A quarter of a trillion dollar gap exists between what the Pentagon needs to do over the next five years and the money it's going to get under sequestration, Sen. John McCain said.
"What this means is that, over the next five years, our nation must come up with $250 billion just to pay for our current defense strategy and our current programs of record," McCain, R-Ariz., said as he opened a Senate Armed Services Committee hearing Thursday to take testimony from the national's top military officers.
"$250 billion just to do what we are planning to do right now, which I think many of us would agree is insufficient to meet our present — let alone our future — challenges."
In opening statements, all four service chiefs said the spending constraints imposed by the Budget Control Act of 2011 were forcing decisions that robbed future readiness, to maintain the combat capability of the current force.
And when polled by McCain, all the chiefs, to a man, agreed that unless sequestration is repealed, the U.S. military will not be able to meet future threats and defend the nation.
Army Chief of Staff Gen. Mark Milley testified the Army has been forced to shift money from important modernization initiatives in order to keep front line troops fully combat ready.
"To mitigate the risk of deploying an unready force into future combat operations, the Army [is] fully funding and prioritizing readiness over end-strength modernization," Milley said. "In other words, we are mortgaging future readiness for current readiness.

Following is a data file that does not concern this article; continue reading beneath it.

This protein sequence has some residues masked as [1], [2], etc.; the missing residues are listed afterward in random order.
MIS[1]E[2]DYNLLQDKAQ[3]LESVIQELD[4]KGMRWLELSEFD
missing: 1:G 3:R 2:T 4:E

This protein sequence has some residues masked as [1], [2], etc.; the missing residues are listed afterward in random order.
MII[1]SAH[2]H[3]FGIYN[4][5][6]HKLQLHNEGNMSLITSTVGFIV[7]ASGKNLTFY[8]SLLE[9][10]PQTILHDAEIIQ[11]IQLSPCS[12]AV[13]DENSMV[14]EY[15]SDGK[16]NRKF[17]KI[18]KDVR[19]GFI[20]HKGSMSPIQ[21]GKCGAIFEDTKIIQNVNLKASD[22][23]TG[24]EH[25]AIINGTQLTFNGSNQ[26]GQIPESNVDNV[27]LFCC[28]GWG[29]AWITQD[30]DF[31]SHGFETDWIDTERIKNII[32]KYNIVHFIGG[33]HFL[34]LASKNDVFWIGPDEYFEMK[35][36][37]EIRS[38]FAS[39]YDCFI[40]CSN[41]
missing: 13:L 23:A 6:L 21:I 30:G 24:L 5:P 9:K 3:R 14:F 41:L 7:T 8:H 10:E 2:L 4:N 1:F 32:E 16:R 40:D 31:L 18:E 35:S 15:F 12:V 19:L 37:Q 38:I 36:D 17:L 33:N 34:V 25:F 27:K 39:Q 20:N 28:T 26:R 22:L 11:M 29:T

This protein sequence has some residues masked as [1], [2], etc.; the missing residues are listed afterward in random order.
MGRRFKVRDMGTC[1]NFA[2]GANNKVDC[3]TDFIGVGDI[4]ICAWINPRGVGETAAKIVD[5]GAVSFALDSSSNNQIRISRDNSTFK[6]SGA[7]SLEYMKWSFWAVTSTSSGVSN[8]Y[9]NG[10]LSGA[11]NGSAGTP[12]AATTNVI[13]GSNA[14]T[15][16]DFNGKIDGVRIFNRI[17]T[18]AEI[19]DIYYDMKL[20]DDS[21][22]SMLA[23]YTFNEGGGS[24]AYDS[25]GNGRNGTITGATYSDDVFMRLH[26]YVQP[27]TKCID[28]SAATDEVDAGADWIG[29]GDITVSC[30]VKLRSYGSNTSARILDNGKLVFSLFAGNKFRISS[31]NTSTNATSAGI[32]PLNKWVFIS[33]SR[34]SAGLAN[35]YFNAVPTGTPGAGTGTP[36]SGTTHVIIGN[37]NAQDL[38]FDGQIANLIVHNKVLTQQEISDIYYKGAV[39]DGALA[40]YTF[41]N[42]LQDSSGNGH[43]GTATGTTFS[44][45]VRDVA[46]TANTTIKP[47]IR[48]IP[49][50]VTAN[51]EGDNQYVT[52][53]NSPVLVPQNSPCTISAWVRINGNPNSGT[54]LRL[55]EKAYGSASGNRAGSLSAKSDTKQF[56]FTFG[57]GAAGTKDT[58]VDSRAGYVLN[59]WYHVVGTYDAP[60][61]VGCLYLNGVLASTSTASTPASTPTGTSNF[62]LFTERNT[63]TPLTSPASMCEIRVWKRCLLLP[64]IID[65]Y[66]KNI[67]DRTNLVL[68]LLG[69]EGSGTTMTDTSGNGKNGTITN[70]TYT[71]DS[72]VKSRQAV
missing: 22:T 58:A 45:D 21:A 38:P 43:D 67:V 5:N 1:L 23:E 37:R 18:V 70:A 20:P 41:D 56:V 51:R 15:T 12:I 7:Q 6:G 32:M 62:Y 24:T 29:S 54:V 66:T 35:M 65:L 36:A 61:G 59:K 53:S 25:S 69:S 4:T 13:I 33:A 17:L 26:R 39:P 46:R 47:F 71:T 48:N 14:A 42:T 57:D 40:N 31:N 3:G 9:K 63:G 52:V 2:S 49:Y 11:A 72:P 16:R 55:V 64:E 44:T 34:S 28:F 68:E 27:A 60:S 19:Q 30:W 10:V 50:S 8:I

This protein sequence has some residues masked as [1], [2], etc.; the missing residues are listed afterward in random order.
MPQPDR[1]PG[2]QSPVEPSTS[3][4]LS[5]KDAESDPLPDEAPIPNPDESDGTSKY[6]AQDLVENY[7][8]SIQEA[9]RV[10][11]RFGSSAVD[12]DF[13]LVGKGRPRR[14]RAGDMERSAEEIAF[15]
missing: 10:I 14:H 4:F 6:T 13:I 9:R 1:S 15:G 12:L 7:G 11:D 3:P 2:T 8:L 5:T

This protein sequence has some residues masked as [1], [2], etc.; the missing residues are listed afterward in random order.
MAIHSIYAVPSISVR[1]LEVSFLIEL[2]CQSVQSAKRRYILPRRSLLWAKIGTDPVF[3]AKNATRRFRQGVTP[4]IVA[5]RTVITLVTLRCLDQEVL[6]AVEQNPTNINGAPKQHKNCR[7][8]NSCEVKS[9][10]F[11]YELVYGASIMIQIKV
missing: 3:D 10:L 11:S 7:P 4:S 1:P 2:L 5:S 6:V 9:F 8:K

"The only thing more expensive than deterrence is actually fighting a war, and the the only thing more expensive than fighting a war, is fighting one and losing one. This stuff is expensive. We're expensive. We recognize that, but the bottom line is it's an investment that is worth every nickel."
Adm. John Richardson, the chief of naval operations, said the Navy is also making budget tradeoffs.
"Funding levels require us to prioritize achieving full readiness only for our deploying units. These are ready for full-spectrum operations, but we are compromising the readiness of those ship and aircraft that we will have to surge to achieve victory in a large conflict," Richardson said.
The deadlocked Congress has been unable to muster the political support to repeal the spending limits, which have five years to go.
GOP presidential candidate Donald Trump had promised to end what he called "the defense sequester" as soon as he's in office, something that could be possible if Republicans retain control of the House, and increase their majority in the Senate.
McCain noted that with congressional action, the spending constraints will remain in effect through the entire term of the next president.
"In short, we lied to the American people," McCain said. "The Budget Control Act and sequestration have done nothing to fix our national debt. ... And what's worse, the people we have punished for our failure are none other than the men and women of our armed services, and many other important agencies."